BAKERSFIELD, Calif. (KGET) – It’s summertime and most of us are spending our time in the pool, at the beach and doing outdoor activities.
Being exposed to the hot sun is inevitable, but are you doing everything you can to protect yourself from skin cancer?
Like most of us, Joanna Jones never thought about cancer until it struck her family.
Earl Hull, 31, a religious man, spent his free time rapping Christian music and preaching about Jesus.
“He was a very loving, caring person. not just because he was my son,” said Joanna Jones, Earl Hull’s mother.
He had three children. Five, seven and 11 at the time.
It was 2014 and he noticed something unusual on his head.
“He started out with a little spot on his head July 2014, but he didn’t tell me until November,” said Jones. “I told him ‘you better get that checked’. So in December, we went to the doctor’s and he said we need to get to a dermatologist.”
The following month, Hull was diagnosed with stage 3 melanoma cancer. Hull passed away 13 months later.
“He was so beautiful, he was such a beautiful person,” said Hull. “Everyone that knew him, loved him.”
According to the American Academy of Dermatology, Melanoma is the deadliest form of skin cancer.
Dr. Ravi Patel, medical director with the Comprehensive Cancer and Blood Center, says the best way to combat it is early detection.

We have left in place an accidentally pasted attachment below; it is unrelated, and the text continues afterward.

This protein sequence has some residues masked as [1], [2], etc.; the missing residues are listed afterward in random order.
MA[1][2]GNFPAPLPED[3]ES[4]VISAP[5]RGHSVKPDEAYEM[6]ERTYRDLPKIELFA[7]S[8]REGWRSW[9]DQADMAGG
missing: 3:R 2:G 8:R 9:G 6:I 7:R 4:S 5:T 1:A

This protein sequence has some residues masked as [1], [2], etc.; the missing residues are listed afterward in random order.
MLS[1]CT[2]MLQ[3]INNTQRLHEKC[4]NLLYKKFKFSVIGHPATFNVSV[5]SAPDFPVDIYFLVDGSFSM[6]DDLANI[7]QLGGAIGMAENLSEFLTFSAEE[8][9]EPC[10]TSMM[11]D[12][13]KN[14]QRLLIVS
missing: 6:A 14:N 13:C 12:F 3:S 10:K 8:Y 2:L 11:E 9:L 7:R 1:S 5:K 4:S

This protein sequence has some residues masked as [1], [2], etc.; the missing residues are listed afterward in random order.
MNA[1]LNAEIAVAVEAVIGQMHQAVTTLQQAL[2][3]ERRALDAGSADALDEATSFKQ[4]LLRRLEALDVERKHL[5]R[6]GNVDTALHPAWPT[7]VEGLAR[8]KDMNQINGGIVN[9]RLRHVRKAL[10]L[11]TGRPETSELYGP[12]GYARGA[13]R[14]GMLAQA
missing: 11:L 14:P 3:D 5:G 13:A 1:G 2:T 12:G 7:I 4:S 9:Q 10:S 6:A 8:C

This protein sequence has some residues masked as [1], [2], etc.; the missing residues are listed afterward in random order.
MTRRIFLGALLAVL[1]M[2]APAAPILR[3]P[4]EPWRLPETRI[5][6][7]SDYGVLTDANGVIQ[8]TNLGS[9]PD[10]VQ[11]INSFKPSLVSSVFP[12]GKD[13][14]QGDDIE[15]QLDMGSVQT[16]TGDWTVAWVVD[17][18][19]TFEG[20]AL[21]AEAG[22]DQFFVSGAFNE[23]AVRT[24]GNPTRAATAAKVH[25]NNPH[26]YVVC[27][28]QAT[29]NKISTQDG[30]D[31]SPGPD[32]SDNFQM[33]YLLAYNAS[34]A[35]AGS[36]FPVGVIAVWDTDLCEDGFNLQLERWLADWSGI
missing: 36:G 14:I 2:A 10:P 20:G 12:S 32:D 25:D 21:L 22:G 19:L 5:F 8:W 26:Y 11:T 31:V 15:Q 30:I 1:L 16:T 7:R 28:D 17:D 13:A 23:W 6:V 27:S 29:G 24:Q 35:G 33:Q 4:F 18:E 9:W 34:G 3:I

“The best outcome is finding it early when it has not spread or it has not become deeper or invasive and there the cure rate is substantial,” said Patel.
Dr. Patel recommends you keep an eye out for any new moles. If it’s not symmetrical, it changes color and size, you need to get it checked soon, he says. He also recommends you do your best to not spend too much time in the sun.
“It’s summer and you want to enjoy the pool, you want to go out to the beach,” said Patel. “If you want to have a good time, don’t have too much of a good time. Go out there stay for a brief period of time and then go right back in. Prolonged exposure to the sun just doesn’t give enough time to heal to your skin and it produces damage and that repeated damage produces changes in the skin that lead to the melanoma.”